358. Epidemiology of Methicillin-resistant Staphylococcus aureus (MRSA) Bloodstream Co-infection among Patients with Candidemia in Atlanta, GA, 2008-2011
Session: Poster Abstract Session: MRSA, MSSA, Enterococci
Thursday, October 3, 2013
Room: The Moscone Center: Poster Hall C
  • CaMRSA Coinfection IDWeek Poster_Submitted.pdf (784.6 kB)
  • Background: Patients with candidemia are often at risk for other invasive infections such as MRSA bloodstream infection (BSI). We sought to identify the risk factors for, and outcomes of, BSI with both Candida spp. and MRSA.

    Methods: The Georgia Emerging Infections Program conducts population-based surveillance for candidemia and invasive MRSA in Atlanta.  Charts of patients with incident candidemia from March 1, 2008 to November 30, 2011 were reviewed to identify those with co-infection, defined as incident MRSA BSI within 30 days of incident candidemia. Univariate analysis and multivariate logistic regression were performed for risk factors of co-infection including age, underlying conditions, previous healthcare events, antimicrobial treatment and species of Candida.

    Results: Of the 1,737 adult candidemia cases, the most common species were C. albicans (738; 42.5%), C. glabrata (493; 28.4%), C. parapsilosis (321; 18.5%), and C. tropicalis (157; 9.0%). There were 96 (5.5%) cases of co-infection; of those, MRSA BSI and candidemia onset occurred on the same day in 20 cases (20.8%) and occurred within 1 to 7 days for an additional 25 (26.0%). Co-infection was most frequent with C. tropicalis (13/157; 8.3%), C. glabrata (31/493; 6.3%), and C. albicans (42/738; 5.7%). Thirty day mortality was similar between co-infection cases and those with candidemia alone (43.8% vs. 35.4%, p=0.17).  Solid organ and other cancer, nursing home residence, prior hospital admission, hemodialysis, prior emergency surgery, hyperalimentation, and isolation of C. tropicalis were included in the initial model.  In the final model, only nursing home residence (OR=1.76, 95% CI [1.03,3.00]) and hemodialysis (OR=1.79, 95% CI [1.07,3.01]) predicted co-infection.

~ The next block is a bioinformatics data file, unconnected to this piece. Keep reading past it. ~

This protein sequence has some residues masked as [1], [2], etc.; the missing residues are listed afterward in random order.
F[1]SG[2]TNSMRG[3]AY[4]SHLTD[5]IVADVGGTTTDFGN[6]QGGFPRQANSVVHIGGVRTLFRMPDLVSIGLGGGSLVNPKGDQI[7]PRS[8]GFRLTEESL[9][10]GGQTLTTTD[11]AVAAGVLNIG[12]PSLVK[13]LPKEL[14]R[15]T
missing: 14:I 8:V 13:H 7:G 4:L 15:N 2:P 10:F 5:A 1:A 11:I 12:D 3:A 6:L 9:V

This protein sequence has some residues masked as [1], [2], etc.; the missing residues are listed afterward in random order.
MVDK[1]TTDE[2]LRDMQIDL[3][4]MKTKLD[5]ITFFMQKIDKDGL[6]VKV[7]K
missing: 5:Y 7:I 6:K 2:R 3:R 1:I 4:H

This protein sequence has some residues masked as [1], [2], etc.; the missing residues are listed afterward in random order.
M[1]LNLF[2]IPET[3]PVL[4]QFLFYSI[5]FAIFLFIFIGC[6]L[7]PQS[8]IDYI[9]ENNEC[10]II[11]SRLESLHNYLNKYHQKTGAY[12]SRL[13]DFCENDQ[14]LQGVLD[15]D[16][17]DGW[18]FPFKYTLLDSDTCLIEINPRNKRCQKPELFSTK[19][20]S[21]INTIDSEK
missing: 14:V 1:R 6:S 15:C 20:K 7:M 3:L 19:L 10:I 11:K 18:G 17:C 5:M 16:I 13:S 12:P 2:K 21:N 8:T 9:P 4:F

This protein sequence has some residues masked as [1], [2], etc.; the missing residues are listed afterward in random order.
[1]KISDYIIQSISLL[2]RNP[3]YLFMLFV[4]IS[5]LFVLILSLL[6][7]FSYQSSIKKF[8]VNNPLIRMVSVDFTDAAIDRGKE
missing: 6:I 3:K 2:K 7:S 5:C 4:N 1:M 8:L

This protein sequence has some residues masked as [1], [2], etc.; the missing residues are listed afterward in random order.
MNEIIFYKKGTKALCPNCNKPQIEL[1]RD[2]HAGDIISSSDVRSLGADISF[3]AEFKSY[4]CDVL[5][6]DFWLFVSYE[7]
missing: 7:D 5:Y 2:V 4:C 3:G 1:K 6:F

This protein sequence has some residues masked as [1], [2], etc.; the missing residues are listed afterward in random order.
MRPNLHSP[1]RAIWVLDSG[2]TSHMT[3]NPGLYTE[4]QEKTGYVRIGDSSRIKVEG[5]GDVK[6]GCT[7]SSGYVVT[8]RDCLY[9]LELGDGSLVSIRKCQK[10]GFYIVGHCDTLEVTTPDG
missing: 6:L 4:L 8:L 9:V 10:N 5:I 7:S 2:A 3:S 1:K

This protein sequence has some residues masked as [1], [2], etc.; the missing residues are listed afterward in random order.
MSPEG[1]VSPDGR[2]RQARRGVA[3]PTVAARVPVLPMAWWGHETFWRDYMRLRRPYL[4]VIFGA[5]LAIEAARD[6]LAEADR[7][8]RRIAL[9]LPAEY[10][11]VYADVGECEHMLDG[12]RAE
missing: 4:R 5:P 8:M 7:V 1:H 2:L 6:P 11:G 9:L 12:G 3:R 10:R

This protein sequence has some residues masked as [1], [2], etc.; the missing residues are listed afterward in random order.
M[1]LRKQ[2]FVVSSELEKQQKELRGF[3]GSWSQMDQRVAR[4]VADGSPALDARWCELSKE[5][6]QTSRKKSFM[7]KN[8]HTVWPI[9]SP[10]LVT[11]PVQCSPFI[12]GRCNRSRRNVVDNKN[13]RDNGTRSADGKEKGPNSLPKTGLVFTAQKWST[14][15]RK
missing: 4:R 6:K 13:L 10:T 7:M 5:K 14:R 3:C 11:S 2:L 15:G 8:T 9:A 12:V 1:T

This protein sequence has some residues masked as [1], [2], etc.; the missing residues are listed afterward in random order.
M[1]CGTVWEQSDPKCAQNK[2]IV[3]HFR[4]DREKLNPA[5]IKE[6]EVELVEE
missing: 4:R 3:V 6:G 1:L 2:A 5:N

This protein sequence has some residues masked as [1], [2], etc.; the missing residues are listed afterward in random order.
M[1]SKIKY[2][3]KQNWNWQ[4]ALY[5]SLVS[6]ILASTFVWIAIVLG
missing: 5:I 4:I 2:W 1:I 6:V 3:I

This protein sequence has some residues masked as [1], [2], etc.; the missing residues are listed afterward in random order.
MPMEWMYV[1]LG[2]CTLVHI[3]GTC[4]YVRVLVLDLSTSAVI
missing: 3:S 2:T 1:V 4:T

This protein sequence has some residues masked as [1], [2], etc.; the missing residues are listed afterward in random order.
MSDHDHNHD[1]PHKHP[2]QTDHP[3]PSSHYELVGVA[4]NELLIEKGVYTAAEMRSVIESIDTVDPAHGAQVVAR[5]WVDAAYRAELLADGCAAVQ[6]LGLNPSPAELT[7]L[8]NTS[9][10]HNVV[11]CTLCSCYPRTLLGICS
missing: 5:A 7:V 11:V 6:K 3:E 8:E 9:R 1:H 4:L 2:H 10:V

Conclusion: A small but important proportion (5.5%) of patients with candidemia have MRSA co-infection, suggesting that heightened awareness is warranted after one major BSI pathogen is identified.  Mortality was similarly high comparing co-infection to candidemia alone.  C. tropicalis had the highest rate of co-infection though C. albicans was a more common cause of candidemia.  Hemodialysis patients and nursing home residents were at increased risk of co-infection and should be targeted in BSI prevention efforts.

    Jessica Reno, MPH1,2,3, Saumil S. Doshi, MD4, Janine Scott, MPH1,2,3, Betsy Stein, RN, BSN2,3,4, Monica M. Farley, MD2,3,4, Susan M. Ray, MD2,3,4 and Jesse T. Jacob, MD3,4, (1)Atlanta Research and Education Foundation, Decatur, GA, (2)Atlanta Veterans Affairs Medical Center, Decatur, GA, (3)Georgia Emerging Infections Program, Decatur, GA, (4)Division of Infectious Diseases, Emory University School of Medicine, Atlanta, GA


    J. Reno, None

    S. S. Doshi, None

    J. Scott, None

    B. Stein, None

    M. M. Farley, None

    S. M. Ray, None

    J. T. Jacob, None

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